Mining’s Poster Child of Pain Can Talk About Growth Againby and
‘We’ve never stopped looking’ for deals, CEO Cutifani says
Anglo is expected to report that earnings doubled in 2016
Among the mining giants, perhaps none suffered more than Anglo American Plc during the commodities crisis. After a year of overhauling the business, growth is now on the horizon.
Anglo, which releases results later this month, is expected to report the first profit increase in five years on the back of surging commodity prices and deep cost cuts. Chief Executive Officer Mark Cutifani says the company will likely pay a dividend next year and may consider expanding through deals in the future.
“Make no mistake, we are not the company we were,” he said at the Mining Indaba conference in Cape Town, South Africa.
Under Cutifani’s leadership during the downturn, Anglo paid down debt, sold assets and scrapped the dividend in an effort to become a leaner, more resilient company. And investors are buying the turnaround story, with the shares rallying almost 300 percent in 2016.
The stock advanced 0.5 percent to 1,336 pence as of 8:08 a.m. in London.
Now that the company’s balance sheet has stabilized and confidence is turning to the mining industry, Cutifani’s priority is shifting to resuming dividend payments.
“We’re not committing to big growth until we start returning money to shareholders,” he said in an interview.
The company is expected to earn $1.42 a share in adjusted profit for 2016, more than double the income last year, according to data compiled by Bloomberg. That extra cash is helping Anglo plan for future growth, which may include mergers and acquisitions.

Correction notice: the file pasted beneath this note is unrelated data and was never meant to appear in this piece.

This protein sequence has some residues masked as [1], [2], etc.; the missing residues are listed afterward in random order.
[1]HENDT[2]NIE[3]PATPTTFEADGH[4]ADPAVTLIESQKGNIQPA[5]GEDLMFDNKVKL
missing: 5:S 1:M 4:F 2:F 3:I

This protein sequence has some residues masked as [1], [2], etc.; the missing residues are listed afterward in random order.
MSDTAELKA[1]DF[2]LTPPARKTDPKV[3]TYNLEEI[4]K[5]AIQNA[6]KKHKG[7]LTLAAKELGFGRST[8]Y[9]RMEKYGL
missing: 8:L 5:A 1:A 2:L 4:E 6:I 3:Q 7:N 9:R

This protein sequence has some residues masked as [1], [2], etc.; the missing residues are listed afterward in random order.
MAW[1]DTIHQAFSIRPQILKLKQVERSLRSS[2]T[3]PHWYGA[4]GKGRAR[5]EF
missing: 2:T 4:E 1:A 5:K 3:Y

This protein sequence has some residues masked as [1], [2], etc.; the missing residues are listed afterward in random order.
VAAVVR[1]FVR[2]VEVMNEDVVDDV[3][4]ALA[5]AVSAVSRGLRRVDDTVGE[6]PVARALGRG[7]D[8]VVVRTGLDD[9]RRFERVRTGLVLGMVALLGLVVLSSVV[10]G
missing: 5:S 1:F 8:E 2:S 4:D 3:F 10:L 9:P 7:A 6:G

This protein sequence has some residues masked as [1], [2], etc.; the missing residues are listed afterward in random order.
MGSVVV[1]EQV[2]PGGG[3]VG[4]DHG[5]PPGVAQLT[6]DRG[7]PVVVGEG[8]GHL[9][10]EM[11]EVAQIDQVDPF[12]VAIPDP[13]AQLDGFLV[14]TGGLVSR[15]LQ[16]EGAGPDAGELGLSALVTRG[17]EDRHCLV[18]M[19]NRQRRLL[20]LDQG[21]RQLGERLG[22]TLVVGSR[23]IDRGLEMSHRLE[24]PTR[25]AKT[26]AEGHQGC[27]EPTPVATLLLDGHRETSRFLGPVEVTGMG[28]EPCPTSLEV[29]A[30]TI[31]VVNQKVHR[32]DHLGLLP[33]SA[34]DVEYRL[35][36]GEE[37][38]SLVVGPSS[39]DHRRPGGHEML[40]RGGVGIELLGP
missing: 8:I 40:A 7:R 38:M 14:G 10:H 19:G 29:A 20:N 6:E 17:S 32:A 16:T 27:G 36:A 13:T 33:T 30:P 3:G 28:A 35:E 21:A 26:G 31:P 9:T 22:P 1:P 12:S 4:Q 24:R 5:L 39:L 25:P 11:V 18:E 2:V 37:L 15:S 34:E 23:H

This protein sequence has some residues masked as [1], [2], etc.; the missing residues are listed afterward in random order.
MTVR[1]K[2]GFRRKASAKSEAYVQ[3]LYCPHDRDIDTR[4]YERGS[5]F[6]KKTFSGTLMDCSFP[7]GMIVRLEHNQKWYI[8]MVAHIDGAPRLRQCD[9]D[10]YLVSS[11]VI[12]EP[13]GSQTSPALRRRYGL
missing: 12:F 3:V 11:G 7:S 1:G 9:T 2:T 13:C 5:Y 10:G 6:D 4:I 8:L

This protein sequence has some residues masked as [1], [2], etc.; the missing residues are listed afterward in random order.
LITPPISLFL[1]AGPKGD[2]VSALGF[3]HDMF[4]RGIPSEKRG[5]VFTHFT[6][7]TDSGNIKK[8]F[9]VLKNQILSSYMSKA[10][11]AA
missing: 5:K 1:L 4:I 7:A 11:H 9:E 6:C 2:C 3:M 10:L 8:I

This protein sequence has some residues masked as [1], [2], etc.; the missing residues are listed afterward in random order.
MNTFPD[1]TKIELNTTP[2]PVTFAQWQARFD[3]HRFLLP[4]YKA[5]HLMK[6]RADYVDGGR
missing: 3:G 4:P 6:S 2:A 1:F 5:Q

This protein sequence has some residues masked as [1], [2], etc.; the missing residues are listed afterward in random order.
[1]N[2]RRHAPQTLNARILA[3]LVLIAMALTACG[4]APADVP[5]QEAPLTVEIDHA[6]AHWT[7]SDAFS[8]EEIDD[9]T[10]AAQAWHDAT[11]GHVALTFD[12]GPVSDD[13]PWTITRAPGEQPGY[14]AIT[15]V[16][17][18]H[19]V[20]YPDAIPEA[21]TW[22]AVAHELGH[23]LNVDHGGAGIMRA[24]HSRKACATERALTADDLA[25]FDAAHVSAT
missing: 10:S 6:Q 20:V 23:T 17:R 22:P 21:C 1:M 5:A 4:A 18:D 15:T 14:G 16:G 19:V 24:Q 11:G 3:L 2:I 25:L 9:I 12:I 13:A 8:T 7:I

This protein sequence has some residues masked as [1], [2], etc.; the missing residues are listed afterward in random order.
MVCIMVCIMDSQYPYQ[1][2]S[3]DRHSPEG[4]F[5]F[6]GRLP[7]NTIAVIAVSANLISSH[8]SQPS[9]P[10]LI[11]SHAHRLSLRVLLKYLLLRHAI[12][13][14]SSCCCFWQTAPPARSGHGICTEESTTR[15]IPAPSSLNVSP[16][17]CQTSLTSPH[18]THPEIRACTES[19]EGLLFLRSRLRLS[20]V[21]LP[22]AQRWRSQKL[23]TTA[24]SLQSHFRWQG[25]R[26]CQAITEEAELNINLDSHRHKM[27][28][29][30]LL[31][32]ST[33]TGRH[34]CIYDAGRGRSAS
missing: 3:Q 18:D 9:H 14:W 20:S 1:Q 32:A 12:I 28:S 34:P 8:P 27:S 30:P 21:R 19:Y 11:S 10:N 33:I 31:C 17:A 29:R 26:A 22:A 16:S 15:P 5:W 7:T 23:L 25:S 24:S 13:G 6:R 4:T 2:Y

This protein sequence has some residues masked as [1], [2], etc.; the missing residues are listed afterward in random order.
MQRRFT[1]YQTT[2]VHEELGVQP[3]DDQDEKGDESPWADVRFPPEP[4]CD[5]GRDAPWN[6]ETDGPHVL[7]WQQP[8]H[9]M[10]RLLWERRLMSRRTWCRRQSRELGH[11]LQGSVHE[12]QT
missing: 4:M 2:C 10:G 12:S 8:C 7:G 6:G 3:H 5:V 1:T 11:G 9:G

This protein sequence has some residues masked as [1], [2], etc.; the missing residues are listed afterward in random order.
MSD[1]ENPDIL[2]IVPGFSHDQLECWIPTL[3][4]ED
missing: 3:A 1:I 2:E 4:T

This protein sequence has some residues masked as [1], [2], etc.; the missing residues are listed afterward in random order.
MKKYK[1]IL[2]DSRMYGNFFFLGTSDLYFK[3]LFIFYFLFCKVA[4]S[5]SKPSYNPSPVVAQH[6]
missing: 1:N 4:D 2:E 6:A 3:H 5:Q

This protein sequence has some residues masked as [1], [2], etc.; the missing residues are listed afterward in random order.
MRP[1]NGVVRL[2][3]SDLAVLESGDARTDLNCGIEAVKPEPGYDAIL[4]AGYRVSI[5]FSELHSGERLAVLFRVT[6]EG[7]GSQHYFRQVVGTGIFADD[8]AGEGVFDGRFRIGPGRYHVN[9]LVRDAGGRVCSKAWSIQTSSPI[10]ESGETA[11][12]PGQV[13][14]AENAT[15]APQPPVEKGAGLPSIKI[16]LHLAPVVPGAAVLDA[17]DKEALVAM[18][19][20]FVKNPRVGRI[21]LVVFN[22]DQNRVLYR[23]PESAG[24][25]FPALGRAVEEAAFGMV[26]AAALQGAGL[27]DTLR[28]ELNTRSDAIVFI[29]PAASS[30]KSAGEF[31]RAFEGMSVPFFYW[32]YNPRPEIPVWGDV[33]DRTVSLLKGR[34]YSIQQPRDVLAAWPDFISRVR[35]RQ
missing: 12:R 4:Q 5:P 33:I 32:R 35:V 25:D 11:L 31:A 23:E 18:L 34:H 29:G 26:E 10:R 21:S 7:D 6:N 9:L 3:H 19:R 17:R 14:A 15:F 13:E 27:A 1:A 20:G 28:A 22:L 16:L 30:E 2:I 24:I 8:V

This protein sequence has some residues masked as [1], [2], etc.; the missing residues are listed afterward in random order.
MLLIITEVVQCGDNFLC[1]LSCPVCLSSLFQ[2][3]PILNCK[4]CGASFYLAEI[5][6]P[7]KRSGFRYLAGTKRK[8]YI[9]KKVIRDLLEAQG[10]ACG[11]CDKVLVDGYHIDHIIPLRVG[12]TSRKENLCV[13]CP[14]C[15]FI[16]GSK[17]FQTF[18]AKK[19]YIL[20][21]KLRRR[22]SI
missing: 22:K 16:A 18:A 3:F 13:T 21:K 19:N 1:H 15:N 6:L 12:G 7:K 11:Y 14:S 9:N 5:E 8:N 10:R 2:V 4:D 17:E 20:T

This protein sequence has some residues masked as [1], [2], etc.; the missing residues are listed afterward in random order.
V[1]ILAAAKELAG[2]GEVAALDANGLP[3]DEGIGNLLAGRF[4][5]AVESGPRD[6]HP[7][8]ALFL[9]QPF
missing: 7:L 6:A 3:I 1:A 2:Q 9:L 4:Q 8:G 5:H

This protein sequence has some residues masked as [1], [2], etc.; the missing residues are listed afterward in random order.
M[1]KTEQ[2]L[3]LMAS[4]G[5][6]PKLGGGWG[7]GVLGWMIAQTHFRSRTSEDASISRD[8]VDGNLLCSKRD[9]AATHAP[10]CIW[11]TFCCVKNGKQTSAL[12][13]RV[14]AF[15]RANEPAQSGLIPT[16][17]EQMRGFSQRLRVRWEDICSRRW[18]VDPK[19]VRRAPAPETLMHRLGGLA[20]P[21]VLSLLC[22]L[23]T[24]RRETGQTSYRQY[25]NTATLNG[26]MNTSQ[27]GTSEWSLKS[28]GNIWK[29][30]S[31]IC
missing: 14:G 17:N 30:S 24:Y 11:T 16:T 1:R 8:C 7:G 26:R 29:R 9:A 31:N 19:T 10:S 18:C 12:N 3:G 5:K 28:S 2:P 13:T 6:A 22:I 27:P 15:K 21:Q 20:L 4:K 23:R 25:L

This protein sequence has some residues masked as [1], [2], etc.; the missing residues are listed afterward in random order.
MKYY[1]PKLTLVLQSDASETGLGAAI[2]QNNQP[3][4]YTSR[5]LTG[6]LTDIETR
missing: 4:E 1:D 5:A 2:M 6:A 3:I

“We’ve never stopped looking” for deals, Cutifani said.
In recent years, the company has tried to sell mines, rather than buy them. It was burned by past transactions, such as the $14 billion Minas Rio iron ore project in Brazil, which turned out to be expensive and poorly timed. Anglo would only pursue “sensible” deals and be disciplined in its approach, the CEO said.
The company plans to retain its focus on diamonds, platinum and copper. Anglo is already the world’s biggest diamond and platinum producer through its De Beers and Anglo American Platinum Ltd. units.
For the mining industry overall, the “new normal” is an environment of increased volatility, where pricing isn’t necessarily driven by supply and demand, Cutifani said. Anglo’s productivity has improved about 40 percent since 2012 and unit costs are about one-third lower, he added.
“As some industry commentators remarked, we were trying to shrink ourselves to success,” Cutifani said. “They didn’t get it. What we were doing was upgrading the quality of our portfolio, shrinking our cost base, and transforming the contribution from our larger scale and more productive assets.”